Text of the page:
SERMs Promote Anti-Inflammatory Signaling and Phenotype of CD14+ Cells

Lauri Polari, Anu Wiklund, Sofia Sousa, Lauri Kangas, Tero Linnanen, Pirkko Härkönen, Jorma Määttä

Research output: Contribution to journalArticleScientificpeer-review

13 Citations (Scopus)


Signaling via estrogen receptors (ER) is recognized as an essential part of the immune regulation, and ER-mediated signaling is involved in autoimmune reactions. Especially ERα activation in immune cells has been suggested to skew cytokine production toward Th2/M2-type mediators, which can have protective effect on inflammatory diseases and reduce Th1 and Th17 responses. These effects are caused by increased alternative activation of macrophages and changes in the activation of different T cell populations. In humans, hormonal status has been shown to have a major impact on several inflammatory diseases. Selective estrogen receptor modulators (SERMs) are ER ligands that regulate ER actions in a tissue-specific manner mostly lacking the adverse effects of steroid hormones. The impact of SERMs on the immune system is less studied, but it is suggested that certain SERMs may also produce immunoprotective effects. Here, we show that two novel SERMs and raloxifene affect immune cells by promoting M2 macrophage phenotype, alleviating NFκB activity, inhibiting T cell proliferation, and stimulating the production of anti-inflammatory compounds such as IL10 and IL1 receptor antagonist. Thus, these compounds have high potency as drug candidates against autoimmune diseases.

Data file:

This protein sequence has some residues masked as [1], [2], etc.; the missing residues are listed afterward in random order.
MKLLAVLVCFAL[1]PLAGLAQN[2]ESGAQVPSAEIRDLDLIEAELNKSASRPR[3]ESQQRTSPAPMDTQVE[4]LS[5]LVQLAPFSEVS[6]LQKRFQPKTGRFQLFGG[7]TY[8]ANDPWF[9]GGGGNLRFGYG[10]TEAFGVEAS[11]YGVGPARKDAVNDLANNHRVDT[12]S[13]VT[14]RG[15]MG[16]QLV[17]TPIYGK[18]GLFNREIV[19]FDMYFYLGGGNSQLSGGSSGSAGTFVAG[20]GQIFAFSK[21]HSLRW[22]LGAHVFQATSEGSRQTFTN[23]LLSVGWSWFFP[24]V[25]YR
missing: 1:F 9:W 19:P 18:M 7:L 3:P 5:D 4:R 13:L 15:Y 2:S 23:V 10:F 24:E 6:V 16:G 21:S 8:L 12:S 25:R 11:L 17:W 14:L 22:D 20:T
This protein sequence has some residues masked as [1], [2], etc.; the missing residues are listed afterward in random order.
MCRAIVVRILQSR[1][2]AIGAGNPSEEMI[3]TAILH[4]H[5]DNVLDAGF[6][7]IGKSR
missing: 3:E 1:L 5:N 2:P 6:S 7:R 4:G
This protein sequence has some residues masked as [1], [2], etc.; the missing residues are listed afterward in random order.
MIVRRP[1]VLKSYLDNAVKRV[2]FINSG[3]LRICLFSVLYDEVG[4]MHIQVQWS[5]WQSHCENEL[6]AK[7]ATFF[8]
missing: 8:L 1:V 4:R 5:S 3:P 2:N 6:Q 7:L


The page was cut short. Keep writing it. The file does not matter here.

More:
Original languageEnglish
Pages (from-to)1157-1171
Number of pages15
Issue number4
Publication statusPublished - 24 Aug 2018
Externally publishedYes
MoE publication typeA1 Journal article-refereed


  • Adult
  • Cell Line
  • Cell Line, Tumor
  • Cells, Cultured
  • Humans
  • Inflammation/drug therapy
  • Lipopolysaccharide Receptors/analysis
  • Macrophages/drug effects
  • Middle Aged
  • NF-kappa B/drug effects
  • Raloxifene Hydrochloride/pharmacology
  • Selective Estrogen Receptor Modulators/pharmacology
  • Signal Transduction/drug effects
  • Th2 Cells
  • Young Adult


Dive into the research topics of 'SERMs Promote Anti-Inflammatory Signaling and Phenotype of CD14+ Cells'. Together they form a unique fingerprint.

Cite this